20 April - 8 June 2013
Undressing the Pacific is a mid-career survey exhibition of photographs and performance works by Samoan-born artist Shigeyuki Kihara curated by Natalie Poland. The art selected for display draws attention to Kihara's works that examine the body and dress as sites of cultural and gender identity. The exhibition also highlights Kihara's practice of 'undressing' established European stereotypes of the Pacific in order to expose the complexities of historical and political relations in the region. As a result of performing in her own work Kihara reoccupies the colonial gaze and as a Fa'a fafine, a 3rd gender individual with an accepted role within Samoan culture, she also questions notions of gender and sexuality.
Before coming to prominence as a multimedia artist, Kihara studied fashion design and worked as a stylist. Kihara performs in many of her own works dressing up in costume to portray a range of historical identities. In the triptych Fa’afafine: In the Manner of Woman (2005) she reclines on an antique couch as a seductive temptress in varying states of undress in a manner that challenges the classical European nude. In Samoan Couple (2005) Kihara poses as a Samoan ethnographic subject who differs fundamentally from her historical counterpart in that this female sitter maintains control over her appearance and determines how the finished photograph will be circulated.
In Taualuga: The Last Dance (2006-2011), Siva in Motion (2012), and Where Do We Come From? What Are We? Where Are We Going? (2013), Kihara dresses in the full-length, restrictive Victorian mourning gown that was introduced to Samoa by nineteenth-century missionaries and worn by the female sitter in the photograph 'Samoan Half Caste' (c. 1890) by New Zealand photographer Thomas Andrew.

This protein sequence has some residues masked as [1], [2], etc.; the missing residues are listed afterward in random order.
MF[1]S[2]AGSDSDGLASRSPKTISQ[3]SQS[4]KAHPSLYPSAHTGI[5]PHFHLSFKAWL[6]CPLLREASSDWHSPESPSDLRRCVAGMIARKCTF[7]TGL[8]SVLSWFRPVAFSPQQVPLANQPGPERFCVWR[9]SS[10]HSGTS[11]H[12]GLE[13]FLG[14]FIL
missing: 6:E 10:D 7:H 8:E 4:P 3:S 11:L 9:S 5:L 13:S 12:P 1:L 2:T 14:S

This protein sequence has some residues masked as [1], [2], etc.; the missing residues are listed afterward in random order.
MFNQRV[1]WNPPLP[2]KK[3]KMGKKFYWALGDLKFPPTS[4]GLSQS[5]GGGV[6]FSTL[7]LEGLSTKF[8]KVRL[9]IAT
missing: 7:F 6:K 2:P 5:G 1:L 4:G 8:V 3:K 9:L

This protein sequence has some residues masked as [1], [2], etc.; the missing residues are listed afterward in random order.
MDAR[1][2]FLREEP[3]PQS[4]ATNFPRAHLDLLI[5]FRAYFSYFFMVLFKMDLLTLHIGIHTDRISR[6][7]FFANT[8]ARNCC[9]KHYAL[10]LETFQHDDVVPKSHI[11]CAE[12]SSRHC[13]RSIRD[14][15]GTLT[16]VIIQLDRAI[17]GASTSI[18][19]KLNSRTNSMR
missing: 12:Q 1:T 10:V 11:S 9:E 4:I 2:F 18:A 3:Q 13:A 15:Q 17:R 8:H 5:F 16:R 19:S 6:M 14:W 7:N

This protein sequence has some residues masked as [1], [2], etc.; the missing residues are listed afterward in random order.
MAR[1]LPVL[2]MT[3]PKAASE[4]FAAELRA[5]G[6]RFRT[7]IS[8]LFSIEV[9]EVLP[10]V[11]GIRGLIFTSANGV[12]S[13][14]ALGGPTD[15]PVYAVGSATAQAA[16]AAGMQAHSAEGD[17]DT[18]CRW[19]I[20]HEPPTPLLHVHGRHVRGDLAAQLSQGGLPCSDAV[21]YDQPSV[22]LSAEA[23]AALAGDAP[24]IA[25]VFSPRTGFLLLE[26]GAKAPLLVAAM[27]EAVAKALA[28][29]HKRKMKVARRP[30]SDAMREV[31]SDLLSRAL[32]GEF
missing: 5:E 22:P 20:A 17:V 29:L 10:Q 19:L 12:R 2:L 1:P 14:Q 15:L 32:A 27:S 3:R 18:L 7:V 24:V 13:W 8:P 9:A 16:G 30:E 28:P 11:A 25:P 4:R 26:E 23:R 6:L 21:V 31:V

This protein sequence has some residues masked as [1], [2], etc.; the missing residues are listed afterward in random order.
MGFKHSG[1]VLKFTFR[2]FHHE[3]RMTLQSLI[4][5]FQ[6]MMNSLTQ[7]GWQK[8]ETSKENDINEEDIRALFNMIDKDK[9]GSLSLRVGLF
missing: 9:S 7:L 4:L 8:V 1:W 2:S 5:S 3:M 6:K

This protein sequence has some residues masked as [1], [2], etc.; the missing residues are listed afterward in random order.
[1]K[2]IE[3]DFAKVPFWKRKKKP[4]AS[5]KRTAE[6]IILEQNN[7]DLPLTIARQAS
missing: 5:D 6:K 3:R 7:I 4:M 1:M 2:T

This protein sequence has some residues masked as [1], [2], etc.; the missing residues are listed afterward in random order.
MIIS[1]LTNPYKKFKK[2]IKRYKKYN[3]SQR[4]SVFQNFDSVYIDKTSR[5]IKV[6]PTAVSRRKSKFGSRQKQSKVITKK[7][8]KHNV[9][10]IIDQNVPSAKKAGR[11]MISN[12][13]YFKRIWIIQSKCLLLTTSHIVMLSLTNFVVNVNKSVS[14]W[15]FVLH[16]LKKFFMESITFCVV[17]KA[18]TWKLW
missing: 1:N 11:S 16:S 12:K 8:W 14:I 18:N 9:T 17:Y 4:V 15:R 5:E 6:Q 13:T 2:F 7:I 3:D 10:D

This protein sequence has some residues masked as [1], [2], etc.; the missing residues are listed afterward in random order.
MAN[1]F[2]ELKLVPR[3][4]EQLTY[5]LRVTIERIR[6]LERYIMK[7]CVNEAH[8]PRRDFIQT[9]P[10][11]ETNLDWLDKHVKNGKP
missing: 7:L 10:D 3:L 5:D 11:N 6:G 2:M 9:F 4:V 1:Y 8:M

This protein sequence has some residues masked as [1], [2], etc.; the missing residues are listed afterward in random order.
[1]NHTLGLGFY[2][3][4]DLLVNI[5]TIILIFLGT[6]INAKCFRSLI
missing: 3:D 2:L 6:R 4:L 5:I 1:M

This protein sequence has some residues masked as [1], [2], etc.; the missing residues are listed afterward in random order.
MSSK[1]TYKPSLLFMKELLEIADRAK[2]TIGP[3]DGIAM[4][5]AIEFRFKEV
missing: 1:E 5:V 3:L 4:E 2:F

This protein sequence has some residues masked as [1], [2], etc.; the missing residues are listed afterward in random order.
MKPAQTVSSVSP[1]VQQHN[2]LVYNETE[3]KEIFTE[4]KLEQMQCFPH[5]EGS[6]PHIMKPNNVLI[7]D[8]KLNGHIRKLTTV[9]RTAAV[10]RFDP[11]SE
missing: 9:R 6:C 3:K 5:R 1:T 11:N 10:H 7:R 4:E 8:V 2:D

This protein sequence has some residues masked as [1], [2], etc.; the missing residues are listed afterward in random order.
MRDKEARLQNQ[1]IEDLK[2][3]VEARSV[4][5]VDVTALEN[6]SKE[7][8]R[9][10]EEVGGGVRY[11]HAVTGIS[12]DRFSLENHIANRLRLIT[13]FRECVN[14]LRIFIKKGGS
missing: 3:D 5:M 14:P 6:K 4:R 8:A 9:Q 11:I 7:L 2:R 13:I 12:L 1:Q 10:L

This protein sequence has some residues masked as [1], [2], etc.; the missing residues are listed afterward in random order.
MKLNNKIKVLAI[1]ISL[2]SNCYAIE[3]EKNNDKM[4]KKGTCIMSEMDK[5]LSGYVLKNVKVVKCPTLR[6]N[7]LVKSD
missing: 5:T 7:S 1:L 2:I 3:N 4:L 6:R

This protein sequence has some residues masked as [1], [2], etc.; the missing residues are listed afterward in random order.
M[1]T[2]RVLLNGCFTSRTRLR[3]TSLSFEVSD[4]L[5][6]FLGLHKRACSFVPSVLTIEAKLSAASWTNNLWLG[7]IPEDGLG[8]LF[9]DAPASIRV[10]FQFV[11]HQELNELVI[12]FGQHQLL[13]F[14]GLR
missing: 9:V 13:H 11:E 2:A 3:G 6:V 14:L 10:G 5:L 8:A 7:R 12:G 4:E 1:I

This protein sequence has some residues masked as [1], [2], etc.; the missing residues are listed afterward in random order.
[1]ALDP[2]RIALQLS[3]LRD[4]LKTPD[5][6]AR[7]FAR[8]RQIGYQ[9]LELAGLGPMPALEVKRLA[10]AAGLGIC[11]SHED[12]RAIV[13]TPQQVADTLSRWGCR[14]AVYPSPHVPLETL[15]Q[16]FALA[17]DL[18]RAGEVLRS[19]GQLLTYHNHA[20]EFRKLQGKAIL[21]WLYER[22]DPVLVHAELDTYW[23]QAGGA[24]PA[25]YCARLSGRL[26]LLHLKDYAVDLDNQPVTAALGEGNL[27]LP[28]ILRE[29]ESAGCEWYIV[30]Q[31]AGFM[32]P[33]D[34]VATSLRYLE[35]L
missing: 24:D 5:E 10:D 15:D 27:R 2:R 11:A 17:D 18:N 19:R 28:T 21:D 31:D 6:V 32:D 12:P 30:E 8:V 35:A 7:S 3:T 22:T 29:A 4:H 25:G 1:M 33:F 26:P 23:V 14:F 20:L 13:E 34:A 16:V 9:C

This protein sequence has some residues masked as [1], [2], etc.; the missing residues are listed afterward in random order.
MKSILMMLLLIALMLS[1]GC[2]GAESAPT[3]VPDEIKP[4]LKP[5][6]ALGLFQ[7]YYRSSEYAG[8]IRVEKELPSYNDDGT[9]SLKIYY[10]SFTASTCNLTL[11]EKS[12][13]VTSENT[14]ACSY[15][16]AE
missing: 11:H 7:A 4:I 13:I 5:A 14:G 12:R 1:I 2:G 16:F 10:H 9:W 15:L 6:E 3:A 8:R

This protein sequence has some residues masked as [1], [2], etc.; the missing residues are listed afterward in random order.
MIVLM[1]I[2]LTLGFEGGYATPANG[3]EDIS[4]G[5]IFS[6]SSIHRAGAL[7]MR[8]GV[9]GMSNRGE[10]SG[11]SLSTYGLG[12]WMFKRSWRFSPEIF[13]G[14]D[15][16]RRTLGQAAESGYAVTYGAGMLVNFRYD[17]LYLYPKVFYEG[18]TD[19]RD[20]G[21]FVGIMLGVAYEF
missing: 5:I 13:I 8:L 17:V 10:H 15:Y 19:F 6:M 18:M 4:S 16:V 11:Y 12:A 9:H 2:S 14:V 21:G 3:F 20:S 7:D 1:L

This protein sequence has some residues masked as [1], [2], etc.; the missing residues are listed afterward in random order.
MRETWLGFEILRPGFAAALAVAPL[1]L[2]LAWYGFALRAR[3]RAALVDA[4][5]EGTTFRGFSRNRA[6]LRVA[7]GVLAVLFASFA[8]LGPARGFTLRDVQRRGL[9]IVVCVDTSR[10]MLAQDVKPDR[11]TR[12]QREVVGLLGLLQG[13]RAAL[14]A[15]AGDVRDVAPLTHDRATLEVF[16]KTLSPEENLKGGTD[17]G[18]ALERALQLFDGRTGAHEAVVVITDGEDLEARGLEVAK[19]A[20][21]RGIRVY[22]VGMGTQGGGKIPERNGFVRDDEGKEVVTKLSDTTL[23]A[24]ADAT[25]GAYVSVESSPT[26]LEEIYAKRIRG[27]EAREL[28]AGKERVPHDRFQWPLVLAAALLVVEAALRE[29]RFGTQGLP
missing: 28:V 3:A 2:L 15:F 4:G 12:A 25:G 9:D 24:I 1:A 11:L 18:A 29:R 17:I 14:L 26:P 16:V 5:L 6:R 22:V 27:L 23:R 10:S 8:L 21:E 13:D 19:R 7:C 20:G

Kihara's photographic works also reformulate the stereotype of the South Seas as a carefree paradise that was fostered by imperial ambition in the Pacific. Her series Where Do We Come From? What Are We? Where Are We Going? references late nineteenth-century European fantasies of the Pacific including Gauguin's Tahitian painting from which Kihara's work draws its title and the images of Samoa taken by Dunedin-based photographer Alfred Burton, who travelled on the Union Steam Ship Company's first Pacific cruise. Photographed in Samoa in the wake of Cyclone Evan and with the impact of Tsunami Galu Afi still evident, these contemporary photographs of Samoa’s landscape portray the cultural and economic challenges that nature has unleashed on the island nation. Significantly in these images, Kihara turns her body away from the viewer’s gaze, a gesture that encourages us to see Samoa and its current realities through her eyes.
Image caption: Shigeyuki Kihara, Roman Catholic Cathedral, Apia, 2013, C-type photograph. Hocken Collections, University of Otago, Dunedin. Image reproduced courtesy of Shigeyuki Kihara Studio and Milford Galleries Dunedin.